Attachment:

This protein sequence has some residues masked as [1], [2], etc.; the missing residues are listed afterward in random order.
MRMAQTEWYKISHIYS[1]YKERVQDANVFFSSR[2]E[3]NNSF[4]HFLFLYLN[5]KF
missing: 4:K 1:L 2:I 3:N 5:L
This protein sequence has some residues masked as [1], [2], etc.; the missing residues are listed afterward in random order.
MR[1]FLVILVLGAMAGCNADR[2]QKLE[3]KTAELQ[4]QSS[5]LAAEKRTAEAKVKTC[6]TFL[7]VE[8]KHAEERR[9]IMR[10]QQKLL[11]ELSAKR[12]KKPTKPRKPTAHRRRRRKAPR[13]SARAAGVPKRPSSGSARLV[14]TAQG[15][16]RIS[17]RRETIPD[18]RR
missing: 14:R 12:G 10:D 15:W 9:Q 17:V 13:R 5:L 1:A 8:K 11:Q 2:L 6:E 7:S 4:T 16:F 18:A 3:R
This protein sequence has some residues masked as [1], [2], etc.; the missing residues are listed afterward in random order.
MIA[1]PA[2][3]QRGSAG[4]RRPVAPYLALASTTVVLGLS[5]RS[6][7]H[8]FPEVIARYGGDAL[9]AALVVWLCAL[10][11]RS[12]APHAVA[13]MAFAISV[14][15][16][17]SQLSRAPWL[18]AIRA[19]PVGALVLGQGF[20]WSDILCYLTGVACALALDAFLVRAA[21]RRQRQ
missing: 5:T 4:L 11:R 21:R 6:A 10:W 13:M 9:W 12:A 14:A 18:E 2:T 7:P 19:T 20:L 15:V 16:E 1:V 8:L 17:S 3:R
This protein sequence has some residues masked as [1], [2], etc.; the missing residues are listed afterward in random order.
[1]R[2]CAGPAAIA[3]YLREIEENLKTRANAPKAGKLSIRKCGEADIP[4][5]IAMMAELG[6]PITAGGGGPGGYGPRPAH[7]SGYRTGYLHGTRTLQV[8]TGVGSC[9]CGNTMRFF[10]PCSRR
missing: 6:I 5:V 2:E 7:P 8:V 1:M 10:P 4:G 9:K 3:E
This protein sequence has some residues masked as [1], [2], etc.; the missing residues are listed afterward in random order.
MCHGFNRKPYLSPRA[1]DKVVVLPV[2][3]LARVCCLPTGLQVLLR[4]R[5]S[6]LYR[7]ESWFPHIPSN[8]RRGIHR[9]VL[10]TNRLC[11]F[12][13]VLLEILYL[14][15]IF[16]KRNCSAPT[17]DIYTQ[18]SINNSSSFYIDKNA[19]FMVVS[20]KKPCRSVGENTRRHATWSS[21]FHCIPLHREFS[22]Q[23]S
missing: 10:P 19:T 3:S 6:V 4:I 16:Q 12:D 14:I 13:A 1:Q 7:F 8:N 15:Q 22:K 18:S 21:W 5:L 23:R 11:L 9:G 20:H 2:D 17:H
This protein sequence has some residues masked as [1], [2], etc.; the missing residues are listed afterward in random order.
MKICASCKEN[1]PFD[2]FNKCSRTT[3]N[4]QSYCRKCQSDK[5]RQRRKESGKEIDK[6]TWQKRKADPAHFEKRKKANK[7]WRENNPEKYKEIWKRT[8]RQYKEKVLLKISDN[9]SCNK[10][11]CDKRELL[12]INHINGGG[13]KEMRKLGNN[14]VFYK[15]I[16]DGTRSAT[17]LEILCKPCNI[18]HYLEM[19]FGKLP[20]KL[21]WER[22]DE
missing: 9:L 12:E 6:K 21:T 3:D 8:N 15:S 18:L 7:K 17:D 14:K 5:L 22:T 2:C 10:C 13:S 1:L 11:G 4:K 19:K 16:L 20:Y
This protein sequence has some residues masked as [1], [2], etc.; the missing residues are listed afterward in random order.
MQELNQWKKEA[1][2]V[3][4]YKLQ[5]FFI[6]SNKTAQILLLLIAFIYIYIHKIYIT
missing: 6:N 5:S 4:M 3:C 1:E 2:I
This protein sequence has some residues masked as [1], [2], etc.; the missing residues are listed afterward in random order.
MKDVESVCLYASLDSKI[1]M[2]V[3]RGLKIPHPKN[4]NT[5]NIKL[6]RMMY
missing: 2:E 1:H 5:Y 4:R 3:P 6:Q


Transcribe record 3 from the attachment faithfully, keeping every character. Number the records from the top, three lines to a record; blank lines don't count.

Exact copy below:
This protein sequence has some residues masked as [1], [2], etc.; the missing residues are listed afterward in random order.
MIA[1]PA[2][3]QRGSAG[4]RRPVAPYLALASTTVVLGLS[5]RS[6][7]H[8]FPEVIARYGGDAL[9]AALVVWLCAL[10][11]RS[12]APHAVA[13]MAFAISV[14][15][16][17]SQLSRAPWL[18]AIRA[19]PVGALVLGQGF[20]WSDILCYLTGVACALALDAFLVRAA[21]RRQRQ
missing: 5:T 4:L 11:R 21:R 6:A 10:W 13:M 9:W 12:A 14:A 18:E 2:T 7:P 19:T 20:L 15:V 16:E 1:V 8:L 17:S 3:R